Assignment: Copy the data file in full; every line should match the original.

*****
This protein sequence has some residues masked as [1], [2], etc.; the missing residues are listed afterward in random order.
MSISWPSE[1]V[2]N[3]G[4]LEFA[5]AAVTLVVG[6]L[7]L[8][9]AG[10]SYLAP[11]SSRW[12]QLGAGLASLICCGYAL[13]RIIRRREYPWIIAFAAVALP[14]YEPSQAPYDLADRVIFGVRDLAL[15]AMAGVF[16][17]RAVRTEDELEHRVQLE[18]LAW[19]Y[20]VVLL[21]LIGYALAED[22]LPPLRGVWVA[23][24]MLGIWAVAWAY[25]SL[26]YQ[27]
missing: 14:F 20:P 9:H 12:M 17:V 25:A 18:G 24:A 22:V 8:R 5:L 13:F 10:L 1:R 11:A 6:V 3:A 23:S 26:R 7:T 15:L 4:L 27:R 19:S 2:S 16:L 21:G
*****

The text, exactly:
This protein sequence has some residues masked as [1], [2], etc.; the missing residues are listed afterward in random order.
MSISWPSE[1]V[2]N[3]G[4]LEFA[5]AAVTLVVG[6]L[7]L[8][9]AG[10]SYLAP[11]SSRW[12]QLGAGLASLICCGYAL[13]RIIRRREYPWIIAFAAVALP[14]YEPSQAPYDLADRVIFGVRDLAL[15]AMAGVF[16][17]RAVRTEDELEHRVQLE[18]LAW[19]Y[20]VVLL[21]LIGYALAED[22]LPPLRGVWVA[23][24]MLGIWAVAWAY[25]SL[26]YQ[27]
missing: 14:F 20:P 9:H 12:M 17:V 25:A 18:G 24:A 22:V 8:R 5:L 13:F 10:L 1:R 11:A 6:V 3:A 23:S 26:R 7:T 15:L 4:L 27:R 19:S 2:S 16:L 21:G